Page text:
Saudi Arabia says its support goes for Sudanese people

(KHARTOUM) - Saudi Arabia is very interested in Sudan's political stability and keen to support the Sudanese people said Crown Prince Mohammed Bin Salman (MBS) who voiced his concern about the rising tensions in Sudan after 3 June.

MBS made his statements about Sudan in an interview with the London based Asharq al-Awsat published on Sunday after allegations that his country and the United Emirates are encouraging the military council not to hand over power to the opposition Forces For Freedom and Change (FFC).

"We are very interested by the security situation and stability of Sudan, not only because of the strategic importance, of its location and the danger of the collapse of state institutions but also because of the close ties of brotherhood between the two peoples," he said.

He further pointed to the social and historical relations between the two peoples stressing that Sudanese are part of "our social fabric" and made remarkable contributions in Saudi Arabia.

"We will spare no effort in the Kingdom to achieve stability and security for Sudan and its people," he further stressed.

"We will continue our support to our brothers in various areas so that Sudan achieves what it deserves in prosperity and progress," concluded the Crown Prince.

His remarks are the first about the political turmoil in Sudan and increasing accusations in Washington that Riyadh backs the junta which refuse to hand over power to civilians.

His focus and insistence that they intend to support the Sudanese people are seen as a response to the accusations in the media but also by the U.S. lawmakers in Washington who wrote to U.S. State Department demanding to stop the alleged Saudi and UAE interference in Sudanese affairs.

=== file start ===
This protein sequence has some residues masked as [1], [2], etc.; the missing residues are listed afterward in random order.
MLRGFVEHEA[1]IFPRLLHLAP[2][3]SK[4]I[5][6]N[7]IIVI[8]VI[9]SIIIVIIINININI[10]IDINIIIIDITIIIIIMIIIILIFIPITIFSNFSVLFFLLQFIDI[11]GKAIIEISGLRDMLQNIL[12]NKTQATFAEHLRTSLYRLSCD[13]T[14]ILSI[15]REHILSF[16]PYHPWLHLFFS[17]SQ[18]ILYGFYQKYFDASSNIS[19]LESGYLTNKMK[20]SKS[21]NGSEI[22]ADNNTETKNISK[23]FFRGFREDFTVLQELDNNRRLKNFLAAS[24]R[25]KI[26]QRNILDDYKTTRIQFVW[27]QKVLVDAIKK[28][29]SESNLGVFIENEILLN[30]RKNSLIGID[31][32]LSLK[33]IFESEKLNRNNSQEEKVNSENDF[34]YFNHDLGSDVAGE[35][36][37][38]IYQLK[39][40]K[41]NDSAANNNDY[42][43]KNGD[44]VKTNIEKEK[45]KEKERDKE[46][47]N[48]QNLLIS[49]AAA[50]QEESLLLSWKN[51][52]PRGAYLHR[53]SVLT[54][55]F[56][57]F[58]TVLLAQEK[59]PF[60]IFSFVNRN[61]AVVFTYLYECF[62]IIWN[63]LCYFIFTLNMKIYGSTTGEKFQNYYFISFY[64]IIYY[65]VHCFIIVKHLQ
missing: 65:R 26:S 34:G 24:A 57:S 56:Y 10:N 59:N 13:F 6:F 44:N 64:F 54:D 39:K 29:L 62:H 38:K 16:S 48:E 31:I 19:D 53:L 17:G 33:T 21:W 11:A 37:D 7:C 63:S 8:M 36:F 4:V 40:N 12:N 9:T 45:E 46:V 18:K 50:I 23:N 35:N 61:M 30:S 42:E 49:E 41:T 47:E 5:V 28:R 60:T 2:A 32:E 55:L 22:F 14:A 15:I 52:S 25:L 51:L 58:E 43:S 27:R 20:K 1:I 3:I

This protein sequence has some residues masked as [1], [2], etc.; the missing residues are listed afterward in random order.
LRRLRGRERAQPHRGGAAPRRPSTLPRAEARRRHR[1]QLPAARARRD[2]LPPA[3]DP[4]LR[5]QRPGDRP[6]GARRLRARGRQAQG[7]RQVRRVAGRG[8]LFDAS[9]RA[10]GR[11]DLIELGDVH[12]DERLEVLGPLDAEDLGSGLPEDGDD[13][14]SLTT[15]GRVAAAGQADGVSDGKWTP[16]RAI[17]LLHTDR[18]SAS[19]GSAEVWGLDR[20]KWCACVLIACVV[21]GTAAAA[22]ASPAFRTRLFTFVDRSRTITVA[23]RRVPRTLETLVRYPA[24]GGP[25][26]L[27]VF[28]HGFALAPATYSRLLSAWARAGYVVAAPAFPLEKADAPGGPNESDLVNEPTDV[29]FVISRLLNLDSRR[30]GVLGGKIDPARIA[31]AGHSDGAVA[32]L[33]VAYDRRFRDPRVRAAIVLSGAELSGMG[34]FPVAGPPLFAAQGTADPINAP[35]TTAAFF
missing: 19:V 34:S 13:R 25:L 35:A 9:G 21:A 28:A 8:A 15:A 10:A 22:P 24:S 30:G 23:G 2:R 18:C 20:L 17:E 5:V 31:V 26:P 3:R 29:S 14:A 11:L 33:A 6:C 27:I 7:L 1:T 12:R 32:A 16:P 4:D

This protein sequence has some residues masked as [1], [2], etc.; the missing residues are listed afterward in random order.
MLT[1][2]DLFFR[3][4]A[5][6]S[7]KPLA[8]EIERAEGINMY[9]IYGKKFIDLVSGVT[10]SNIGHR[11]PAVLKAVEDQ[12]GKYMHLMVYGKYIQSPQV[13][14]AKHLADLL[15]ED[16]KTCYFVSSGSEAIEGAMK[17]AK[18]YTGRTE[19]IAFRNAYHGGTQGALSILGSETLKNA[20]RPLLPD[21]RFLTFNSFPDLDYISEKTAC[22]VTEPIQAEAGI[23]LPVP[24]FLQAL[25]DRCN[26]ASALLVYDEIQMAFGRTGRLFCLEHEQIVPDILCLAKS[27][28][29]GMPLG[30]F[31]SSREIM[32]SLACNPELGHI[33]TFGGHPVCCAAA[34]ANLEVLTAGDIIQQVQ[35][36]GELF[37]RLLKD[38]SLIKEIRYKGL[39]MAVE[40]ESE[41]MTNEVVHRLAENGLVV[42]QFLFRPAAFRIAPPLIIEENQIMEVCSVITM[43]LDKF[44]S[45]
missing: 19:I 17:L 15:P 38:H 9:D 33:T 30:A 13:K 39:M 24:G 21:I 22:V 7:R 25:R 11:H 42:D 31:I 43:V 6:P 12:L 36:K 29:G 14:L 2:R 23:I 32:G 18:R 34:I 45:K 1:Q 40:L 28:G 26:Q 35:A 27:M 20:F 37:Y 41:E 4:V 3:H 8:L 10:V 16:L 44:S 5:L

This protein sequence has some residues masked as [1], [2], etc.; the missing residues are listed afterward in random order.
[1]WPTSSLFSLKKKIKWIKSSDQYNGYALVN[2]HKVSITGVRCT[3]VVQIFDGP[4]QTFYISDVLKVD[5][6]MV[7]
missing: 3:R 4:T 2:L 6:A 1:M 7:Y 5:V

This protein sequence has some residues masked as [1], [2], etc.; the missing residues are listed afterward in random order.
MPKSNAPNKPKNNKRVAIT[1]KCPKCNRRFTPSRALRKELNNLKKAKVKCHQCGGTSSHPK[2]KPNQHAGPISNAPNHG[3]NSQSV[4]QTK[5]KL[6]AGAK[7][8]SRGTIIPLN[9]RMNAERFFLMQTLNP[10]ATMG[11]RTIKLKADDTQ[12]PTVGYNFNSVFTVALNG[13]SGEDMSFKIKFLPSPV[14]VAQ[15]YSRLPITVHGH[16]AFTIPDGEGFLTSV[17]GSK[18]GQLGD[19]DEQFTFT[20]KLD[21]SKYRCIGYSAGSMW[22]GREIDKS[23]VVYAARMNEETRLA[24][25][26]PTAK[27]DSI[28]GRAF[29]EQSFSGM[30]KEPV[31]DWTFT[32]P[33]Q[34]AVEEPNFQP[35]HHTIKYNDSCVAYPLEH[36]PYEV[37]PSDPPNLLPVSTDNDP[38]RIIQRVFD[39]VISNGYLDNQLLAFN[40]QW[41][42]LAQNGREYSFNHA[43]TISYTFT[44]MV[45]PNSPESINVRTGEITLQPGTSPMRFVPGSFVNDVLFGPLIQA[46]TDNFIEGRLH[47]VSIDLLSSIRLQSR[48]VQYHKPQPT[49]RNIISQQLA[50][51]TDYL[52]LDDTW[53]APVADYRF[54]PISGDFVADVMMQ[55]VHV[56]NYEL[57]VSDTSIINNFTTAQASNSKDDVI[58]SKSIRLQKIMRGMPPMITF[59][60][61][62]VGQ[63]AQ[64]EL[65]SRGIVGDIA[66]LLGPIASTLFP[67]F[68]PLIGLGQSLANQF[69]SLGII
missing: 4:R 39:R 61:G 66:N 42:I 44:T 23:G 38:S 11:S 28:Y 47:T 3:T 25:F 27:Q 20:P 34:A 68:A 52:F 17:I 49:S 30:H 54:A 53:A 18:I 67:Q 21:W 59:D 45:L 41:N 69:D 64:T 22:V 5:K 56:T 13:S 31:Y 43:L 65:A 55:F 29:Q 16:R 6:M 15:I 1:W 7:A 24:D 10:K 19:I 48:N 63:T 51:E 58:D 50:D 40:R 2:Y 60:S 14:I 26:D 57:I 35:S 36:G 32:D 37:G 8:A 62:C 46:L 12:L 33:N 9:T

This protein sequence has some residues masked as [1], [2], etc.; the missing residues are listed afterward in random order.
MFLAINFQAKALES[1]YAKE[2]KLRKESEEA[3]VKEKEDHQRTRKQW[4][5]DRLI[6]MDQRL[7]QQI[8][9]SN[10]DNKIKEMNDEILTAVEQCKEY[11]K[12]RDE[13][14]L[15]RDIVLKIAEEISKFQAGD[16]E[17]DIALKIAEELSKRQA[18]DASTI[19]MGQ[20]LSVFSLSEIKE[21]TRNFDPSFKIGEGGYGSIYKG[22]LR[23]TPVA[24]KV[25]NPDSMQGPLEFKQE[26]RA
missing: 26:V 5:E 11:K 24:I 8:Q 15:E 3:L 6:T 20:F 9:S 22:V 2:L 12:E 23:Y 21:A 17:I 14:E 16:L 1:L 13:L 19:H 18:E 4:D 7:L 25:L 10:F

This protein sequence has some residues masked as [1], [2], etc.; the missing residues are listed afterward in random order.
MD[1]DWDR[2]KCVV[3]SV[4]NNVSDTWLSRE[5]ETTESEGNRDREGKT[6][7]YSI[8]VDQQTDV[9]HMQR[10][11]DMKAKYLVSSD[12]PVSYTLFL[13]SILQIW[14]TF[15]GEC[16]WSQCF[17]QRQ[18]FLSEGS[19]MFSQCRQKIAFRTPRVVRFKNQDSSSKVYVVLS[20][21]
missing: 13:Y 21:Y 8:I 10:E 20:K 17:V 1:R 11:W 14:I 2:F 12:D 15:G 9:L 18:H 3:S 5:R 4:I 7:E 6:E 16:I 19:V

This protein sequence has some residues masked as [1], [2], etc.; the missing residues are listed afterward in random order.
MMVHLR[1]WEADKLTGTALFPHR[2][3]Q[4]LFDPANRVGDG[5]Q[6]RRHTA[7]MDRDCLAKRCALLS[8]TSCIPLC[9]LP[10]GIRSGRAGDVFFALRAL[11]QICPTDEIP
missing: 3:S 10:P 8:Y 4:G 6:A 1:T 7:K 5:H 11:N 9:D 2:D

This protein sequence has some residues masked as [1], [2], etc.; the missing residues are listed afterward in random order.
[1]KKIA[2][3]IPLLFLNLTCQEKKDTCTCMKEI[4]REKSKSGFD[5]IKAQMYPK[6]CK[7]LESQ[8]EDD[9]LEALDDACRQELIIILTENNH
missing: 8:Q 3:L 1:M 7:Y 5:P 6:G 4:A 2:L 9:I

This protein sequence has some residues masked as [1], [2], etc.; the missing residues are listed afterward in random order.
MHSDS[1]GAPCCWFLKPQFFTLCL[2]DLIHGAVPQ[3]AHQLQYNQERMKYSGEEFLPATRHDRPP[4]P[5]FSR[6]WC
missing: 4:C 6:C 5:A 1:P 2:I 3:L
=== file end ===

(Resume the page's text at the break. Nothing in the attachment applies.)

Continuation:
Since the two countries have issued calls for dialogue in Sudan and expressed their support for a peaceful transition to a democratic rule in Sudan.

In a press conference after his visit to Sudan on Friday, the Assistant Secretary for U.S. Department of State's Bureau of African Affairs Tibor Nagy said the two Gulf countries are interested to engage with the opposition to address these rumours.

"One of the things that we recommended to the FFC was to engage with all various countries with interest in Sudan," he disclosed when in a comment after a question about the alleged support of Saudi Arabia and UAE to the junta.

"I can assure you that those countries also are very open to engaging with the FFC because the best way to alleviate and address rumours is to have direct talks honestly open and in that way, a lot of rumours are going to stop," he further said.

Opposition sources confirmed to Sudan Tribune that the meeting with Nagy discussed the rumoured support to the military council in relation to the participation of Sudanese army troops in the war of Yemen alongside the Saudi forces.

The sources said the opposition reassured the U.S top diplomat for Africa they are not calling for the withdrawal of Sudanese forces from Yemen.

Earlier this month, the Sudan Call leader Sadiq al-Mahdi disclosed that armed groups have discussed UAE officials a draft framework agreement for peace talks with the transitional government.

The interest of the three countries actually, is more focused on the war against Islamist groups which have become a threat to the stability of the Gulf region and the secular Sudanese opposition is "their natural partner" in this issue, said one of several opposition officials who preferred to speak under anonymity.

Ten days after al-Bashir's removal, Saudi Arabia and UAE announced a $3 billion worth of aid in support to the Sudanese who ousted the former Islamist regime after four-month protests over rising bread prices.

The lifeline includes a deposit of $500 million with the Sudanese central bank and rest will be delivered in the form of food, medicine and petroleum products.

Source: Sudan Tribune

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